3. Bryant RedHawk

    Bryant RedHawk Junior Member

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    Hi dreuky, yes that is exactly what the end goal is.

    I agree that we don't have enough space right now for full recovery but we do have plans to address that as we go along.
    Our hogs will be 10 weeks old when we get them so for now the pasture we are fencing (I measured it last night and it is 2/3 acre) can be divided into two paddocks, which will give the little buggers about twice as much space as the entire litter (6 piglets), sow and boar have currently at the breeder's homestead. Since we are going to be adding pasture paddocks all through the winter we should be able to pull this off without having much land decimated by them from being in one paddock to long. I am wanting at least 8 paddocks so we can move them weekly but for now, what we have is what we can get ready in two weeks. We are going to have rain starting tonight and it is highly predicted for the rest of the week, so that will help sprout the seeds I am laying down tonight after work. Those are; white clover, rape seed, seven top turnip, some more native grasses. These all take only a few days to germinate, the area I'm going to put this batch into will be cordoned off from our "herd" for at least six weeks so the plants can get a good start. When I move them onto this first enhanced pasture, I'll plant the previous pasture space. I am figuring I will be going through this motion set for at least the next full year. Lot of work but with a good gene pool to start out with, we should be breeding around spring of 2016 with our first litters.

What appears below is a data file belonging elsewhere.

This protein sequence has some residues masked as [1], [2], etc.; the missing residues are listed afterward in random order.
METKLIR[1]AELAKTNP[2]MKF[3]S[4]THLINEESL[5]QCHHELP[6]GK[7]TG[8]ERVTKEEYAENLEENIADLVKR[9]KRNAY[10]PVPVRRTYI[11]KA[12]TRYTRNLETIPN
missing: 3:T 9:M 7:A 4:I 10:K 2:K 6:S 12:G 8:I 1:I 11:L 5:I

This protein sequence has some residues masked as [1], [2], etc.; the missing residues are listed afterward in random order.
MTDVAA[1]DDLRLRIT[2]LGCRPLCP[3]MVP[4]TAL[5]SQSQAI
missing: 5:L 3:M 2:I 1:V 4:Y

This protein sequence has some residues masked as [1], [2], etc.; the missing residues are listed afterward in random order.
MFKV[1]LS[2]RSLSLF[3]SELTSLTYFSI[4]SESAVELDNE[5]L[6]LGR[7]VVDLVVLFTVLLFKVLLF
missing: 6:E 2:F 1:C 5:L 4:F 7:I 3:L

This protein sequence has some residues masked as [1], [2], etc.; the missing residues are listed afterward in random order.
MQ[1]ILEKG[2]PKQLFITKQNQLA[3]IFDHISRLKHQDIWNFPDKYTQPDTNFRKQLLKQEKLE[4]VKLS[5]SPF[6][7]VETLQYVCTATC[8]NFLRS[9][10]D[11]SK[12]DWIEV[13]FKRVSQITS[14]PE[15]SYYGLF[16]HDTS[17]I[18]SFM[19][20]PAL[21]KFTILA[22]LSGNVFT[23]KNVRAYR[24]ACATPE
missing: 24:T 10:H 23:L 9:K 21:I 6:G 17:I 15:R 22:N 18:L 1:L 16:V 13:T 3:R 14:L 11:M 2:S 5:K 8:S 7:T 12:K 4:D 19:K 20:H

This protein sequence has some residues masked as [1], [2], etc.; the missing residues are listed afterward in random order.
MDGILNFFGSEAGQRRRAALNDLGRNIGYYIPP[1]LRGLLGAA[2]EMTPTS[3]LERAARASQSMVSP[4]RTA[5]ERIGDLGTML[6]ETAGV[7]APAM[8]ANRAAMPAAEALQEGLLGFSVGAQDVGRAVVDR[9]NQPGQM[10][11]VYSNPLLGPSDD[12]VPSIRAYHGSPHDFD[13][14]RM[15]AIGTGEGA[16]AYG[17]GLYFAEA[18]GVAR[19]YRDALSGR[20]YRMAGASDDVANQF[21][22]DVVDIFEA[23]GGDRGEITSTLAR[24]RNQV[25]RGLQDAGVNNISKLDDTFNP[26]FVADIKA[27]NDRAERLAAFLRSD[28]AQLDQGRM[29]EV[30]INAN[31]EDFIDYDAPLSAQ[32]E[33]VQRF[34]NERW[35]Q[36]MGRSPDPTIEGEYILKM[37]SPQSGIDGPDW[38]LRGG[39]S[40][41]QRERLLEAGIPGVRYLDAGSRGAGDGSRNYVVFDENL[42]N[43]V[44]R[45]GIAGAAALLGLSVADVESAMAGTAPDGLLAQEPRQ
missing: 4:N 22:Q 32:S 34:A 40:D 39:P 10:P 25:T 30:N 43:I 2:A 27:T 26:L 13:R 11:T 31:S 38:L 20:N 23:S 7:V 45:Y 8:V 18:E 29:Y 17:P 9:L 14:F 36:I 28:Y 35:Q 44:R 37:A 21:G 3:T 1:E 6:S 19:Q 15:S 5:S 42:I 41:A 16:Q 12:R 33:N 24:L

These hogs, are going to be hard on the pastures if I don't have a way to move them but I've noticed that the individual spaces need to be about what we are doing so the pressure isn't overwhelming to the plants. The real key is to sort of mob graze them, a week here a week there and have enough so there is at least 6 weeks recovery between grazing periods. I am shooting for an 8 week recovery period, and will adjust each paddock size as we go along.
     
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  4. songbird

    songbird Senior Member

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    for some large leaf fast growth buckwheat is excellent, but i don't know how well it is as a fodder plant (the bunnies and deer seem to like it). the reason i mention it is that for some seed starting it is also a good nursery crop as it protects the seedlings while they get established and helps keep other weeds down because of the big leaf area.

    alfalfa is also a good pasture plant with the deep roots and it self-spaces so there is room for other plants in the stand.

    with such a short fence you must not have deer problems or don't worry about them? around here they can be trouble and also carry deer ticks which we don't want in the gardens.
     
  5. Bryant RedHawk

    Bryant RedHawk Junior Member

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    Thanks songbird,